Tuesday, November 22, 2011

Meet the Composers!

My last homeschool class was such a success, that I was asked to squeeze in one more 4 week class before the end of the year.  This time 15 kids registered!  We had a fun and exciting time today at our first class!  I wanted to spin off the class we just had, but make it independent since I knew I would have some students who weren't at the last class.  So I put together a class I called, "Meet the Composers!".

Today we started with a look at Frederick Chopin.  I love the series, "Getting to Know the World's Greatest Composers".   The kids really seem to respond to them.  They are colorful, have funny little jokes throughout and really help make what could be "dry" facts come alive!

My friend, Becky (who I've mentioned many times on this blog) helps me with all of these classes as well as the camps.  She is a wonderful reader so I had her start out reading the book on Chopin.

Since Chopin was a child prodigy, we talked about what that meant and then I showed the kids a YouTube video of Umi Garrett playing Chopin's, "Fantasie Impromptu".  They were pretty amazed!

Part of what I wanted to accomplish with this class was to help them realize that any of us can be a composer - that you don't have to be dead, old or wear funny wigs! 

With that in mind, I did a fun game with them to work on rhythm and then I handed out a bunch of small cards with the letters of the alphabet on them.  After they got in groups of two or three, I had them put the two octave sets in order.  Then I had them connect them all together and showed them how the music alphabet kept going!  They really liked this simple activity.  I also played all the notes on the piano starting with the low A all the way to high C and named them outloud as I played just to reinforce that after A-G came A-G again.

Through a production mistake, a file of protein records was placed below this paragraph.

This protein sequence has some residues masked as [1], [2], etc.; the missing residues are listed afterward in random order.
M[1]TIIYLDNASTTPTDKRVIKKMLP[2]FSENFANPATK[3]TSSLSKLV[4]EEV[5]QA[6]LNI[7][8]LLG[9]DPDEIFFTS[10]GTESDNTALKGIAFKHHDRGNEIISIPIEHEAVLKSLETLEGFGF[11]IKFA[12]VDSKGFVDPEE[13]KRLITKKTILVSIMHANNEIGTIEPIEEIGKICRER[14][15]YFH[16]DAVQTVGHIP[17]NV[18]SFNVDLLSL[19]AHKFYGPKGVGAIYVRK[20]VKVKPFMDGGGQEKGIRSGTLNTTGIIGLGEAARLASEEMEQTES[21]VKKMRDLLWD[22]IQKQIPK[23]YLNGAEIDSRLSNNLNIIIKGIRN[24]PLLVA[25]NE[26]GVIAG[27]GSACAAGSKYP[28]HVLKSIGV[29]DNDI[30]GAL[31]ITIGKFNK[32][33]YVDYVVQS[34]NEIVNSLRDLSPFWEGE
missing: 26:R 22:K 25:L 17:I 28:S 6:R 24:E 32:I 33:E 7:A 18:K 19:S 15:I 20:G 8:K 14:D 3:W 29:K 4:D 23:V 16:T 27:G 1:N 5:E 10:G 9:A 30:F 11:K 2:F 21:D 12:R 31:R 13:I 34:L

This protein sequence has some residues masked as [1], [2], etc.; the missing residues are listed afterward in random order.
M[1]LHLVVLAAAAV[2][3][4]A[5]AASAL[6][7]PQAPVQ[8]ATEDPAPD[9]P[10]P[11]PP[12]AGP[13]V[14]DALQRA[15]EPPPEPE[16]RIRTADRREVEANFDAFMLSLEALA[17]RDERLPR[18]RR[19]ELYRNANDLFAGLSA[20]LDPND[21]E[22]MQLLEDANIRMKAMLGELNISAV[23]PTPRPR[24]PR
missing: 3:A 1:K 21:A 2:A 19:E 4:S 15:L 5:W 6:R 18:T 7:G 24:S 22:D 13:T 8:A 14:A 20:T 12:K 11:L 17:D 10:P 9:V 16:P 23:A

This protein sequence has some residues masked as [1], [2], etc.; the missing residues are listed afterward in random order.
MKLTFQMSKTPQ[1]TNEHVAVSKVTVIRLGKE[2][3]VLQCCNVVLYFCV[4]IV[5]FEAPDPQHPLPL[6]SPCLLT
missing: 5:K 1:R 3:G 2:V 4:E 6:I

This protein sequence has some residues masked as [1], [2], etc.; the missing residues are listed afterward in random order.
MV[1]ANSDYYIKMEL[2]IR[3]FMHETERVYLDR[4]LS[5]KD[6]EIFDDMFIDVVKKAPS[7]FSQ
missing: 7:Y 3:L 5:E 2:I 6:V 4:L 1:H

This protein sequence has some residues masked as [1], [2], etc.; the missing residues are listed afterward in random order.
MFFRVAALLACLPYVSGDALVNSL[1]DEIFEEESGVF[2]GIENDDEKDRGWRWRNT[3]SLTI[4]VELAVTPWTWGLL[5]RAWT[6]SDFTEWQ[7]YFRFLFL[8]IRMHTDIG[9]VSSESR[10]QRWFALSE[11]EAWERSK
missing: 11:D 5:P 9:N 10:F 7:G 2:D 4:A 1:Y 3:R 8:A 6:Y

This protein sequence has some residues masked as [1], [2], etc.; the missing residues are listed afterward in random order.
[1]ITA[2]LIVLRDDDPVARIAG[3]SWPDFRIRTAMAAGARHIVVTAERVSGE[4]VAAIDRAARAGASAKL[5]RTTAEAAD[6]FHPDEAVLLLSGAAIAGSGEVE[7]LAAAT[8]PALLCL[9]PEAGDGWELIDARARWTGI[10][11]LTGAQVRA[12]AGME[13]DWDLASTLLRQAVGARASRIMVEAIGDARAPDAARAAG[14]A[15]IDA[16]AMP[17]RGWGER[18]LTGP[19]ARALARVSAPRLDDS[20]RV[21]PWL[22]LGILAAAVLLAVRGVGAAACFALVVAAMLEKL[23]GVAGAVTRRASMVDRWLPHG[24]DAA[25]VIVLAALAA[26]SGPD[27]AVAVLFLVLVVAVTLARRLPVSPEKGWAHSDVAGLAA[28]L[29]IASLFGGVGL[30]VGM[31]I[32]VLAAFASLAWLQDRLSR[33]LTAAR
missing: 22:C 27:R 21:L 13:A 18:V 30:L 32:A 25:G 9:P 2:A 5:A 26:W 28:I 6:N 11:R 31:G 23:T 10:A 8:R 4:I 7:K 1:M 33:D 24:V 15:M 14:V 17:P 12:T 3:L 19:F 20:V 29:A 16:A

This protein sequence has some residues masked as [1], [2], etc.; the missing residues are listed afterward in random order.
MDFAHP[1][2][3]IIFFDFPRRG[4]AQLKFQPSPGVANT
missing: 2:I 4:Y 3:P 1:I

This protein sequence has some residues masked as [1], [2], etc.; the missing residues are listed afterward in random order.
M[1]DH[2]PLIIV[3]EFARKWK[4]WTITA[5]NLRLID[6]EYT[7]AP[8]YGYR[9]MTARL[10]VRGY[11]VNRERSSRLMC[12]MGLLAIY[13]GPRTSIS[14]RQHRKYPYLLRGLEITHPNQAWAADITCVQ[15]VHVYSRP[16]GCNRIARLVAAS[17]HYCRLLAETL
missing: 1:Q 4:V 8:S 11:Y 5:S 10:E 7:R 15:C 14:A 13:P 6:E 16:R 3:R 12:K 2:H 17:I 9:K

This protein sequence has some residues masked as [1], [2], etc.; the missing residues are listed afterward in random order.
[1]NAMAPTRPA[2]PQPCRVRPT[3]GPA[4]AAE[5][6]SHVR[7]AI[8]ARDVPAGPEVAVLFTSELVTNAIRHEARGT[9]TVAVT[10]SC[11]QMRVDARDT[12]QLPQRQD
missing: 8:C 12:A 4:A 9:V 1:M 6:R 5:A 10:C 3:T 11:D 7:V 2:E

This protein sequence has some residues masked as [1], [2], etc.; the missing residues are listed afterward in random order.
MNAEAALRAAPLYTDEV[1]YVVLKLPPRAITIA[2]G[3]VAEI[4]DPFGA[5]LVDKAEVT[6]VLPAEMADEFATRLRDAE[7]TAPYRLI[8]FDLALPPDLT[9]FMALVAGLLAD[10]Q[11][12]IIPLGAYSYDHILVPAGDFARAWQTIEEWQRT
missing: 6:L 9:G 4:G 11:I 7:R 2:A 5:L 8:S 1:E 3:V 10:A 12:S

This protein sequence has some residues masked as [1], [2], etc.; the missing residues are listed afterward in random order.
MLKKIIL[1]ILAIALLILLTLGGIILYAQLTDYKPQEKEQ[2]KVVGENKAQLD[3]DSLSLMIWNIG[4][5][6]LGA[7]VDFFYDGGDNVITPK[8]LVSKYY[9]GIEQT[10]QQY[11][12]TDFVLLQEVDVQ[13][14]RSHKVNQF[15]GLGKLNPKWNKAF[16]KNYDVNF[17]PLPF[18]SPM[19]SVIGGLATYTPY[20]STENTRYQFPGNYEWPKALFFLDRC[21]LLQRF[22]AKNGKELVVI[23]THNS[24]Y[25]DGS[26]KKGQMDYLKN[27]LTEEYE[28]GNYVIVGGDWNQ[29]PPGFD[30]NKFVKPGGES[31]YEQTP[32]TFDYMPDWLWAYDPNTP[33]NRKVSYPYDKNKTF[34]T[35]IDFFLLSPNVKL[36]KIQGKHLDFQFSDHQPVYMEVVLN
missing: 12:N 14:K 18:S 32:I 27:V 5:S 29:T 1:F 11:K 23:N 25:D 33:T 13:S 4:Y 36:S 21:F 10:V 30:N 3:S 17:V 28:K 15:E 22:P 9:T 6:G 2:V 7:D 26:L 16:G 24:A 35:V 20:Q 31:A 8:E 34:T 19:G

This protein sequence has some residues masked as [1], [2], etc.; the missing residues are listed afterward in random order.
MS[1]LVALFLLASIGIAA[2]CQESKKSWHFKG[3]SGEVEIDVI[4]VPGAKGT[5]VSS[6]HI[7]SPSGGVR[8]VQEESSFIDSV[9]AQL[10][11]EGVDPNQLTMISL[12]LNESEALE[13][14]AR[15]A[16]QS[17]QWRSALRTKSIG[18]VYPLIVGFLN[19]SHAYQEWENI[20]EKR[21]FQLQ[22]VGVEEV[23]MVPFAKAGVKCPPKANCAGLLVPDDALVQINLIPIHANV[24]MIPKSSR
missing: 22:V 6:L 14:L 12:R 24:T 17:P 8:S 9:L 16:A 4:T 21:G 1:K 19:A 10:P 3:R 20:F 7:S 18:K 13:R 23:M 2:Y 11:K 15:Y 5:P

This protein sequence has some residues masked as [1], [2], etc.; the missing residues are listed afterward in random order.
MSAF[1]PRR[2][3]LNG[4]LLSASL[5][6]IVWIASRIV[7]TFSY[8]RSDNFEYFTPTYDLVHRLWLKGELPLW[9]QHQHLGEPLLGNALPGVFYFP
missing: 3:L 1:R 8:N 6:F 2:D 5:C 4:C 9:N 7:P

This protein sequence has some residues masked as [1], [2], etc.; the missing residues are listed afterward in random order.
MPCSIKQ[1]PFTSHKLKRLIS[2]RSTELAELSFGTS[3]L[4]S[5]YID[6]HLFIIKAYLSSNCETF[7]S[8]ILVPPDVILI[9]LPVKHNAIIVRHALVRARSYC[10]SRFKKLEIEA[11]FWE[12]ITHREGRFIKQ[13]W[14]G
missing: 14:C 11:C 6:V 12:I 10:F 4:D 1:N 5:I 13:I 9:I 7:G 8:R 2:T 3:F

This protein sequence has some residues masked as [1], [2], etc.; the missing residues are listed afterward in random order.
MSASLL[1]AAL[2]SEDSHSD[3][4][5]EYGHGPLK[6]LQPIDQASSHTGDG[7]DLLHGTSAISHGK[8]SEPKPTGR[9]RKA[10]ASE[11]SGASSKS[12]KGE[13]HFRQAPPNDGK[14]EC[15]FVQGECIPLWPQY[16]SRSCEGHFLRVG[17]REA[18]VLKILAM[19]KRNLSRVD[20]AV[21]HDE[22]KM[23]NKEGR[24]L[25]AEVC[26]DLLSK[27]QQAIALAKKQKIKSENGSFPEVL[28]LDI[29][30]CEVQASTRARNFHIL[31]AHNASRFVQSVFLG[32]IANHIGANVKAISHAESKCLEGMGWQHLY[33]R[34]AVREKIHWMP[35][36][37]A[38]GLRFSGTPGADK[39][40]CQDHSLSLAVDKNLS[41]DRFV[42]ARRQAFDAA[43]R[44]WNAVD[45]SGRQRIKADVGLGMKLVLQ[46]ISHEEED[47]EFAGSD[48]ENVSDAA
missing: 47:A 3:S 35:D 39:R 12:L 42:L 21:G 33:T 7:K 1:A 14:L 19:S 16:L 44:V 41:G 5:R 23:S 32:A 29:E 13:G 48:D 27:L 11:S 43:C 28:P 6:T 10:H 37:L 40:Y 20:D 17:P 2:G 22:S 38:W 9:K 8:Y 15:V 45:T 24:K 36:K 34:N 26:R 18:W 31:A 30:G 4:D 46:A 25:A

Now came the fun part!  Let's compose our own song together!
I had each student randomly pick 2 musical alphabet cards and give them to me.  I lined them up in a long line across the floor.  I then pulled out a diatonic set of boomwhackers and handbells and gave one or the other to each student.

After a bit of practice with them, we played our "composed" song.  They were very excited to know that it was the first time their "song" had ever been played!  They decided to name it the "Boom-a-Bell Song"!  Cute, huh? 

Well, we didn't stop there!  We then decided to play it backwards!  Of course, then they had to name it the "Bell-a-Boom Song"!  So funny! And so clever!  They laughed, giggled and got SO excited to do this activity!  After a few run throughs, I touched a bit on what harmony meant and rearranged the cards so they played two notes together.  I was very impressed at how quickly they caught on and how well they played.  We also played ALL the notes together (shaking the bells and rapidly whacking the boomwhackers on the floor) for the last note!  Of course that part was their favorite! 

This was the last activity we did in the class, so they all left VERY excited!  I plan to build on this composing activitiy as we practice more over the next 3 weeks!


Luke Bartolomeo said...

I had forgotten about the "World's Greatest Composer Series" of books. I used to love using those books when I taught group classes. They are the perfect introduction to the master composers for children.

Thanks for the great ideas for incorporating composition into group classes. In my opinion, composing really is one of those activities that is much more fun for the children in a group environment. They can really feed off of each others ideas.

Thanks again!

Luke Bartolomeo

Repertoire Review
The weekly audio podcast where you can listen to new piano repertoire for intermediate to early advanced level students.

Leanne Lee said...

Hi Sheryl,
I really enjoy reading your blog...thanks so much for sharing your ideas!

I'm exploring your posts on music history and becoming inspired (especially by browsing through the books you list!). One thing I'd love to have in my studio is a timeline of music history on my wall. I'd love to be able to have students pin up the names of the composers/performers they're learning about under the correct time period. Do you have any ideas for where I might be able to purchase such a timeline? I can't seem to find anything online.

Leanne Lee
Piano teacher & freelance pianist from Winnipeg, Manitoba

Sheryl said...

Hi Leanne,

Thank you for your comments. I'm glad some of what I post is helpful! As far as the timeline...my best suggestion would be to make your own to fit your needs or try typing "music history timeline" under Google Images. Several timelines pop up and give you the site address to purchase them. You may be able to find one that works well for you. I don't have the wall space for anything similar to what you are talking about so I've never made one. Hopefully that helps!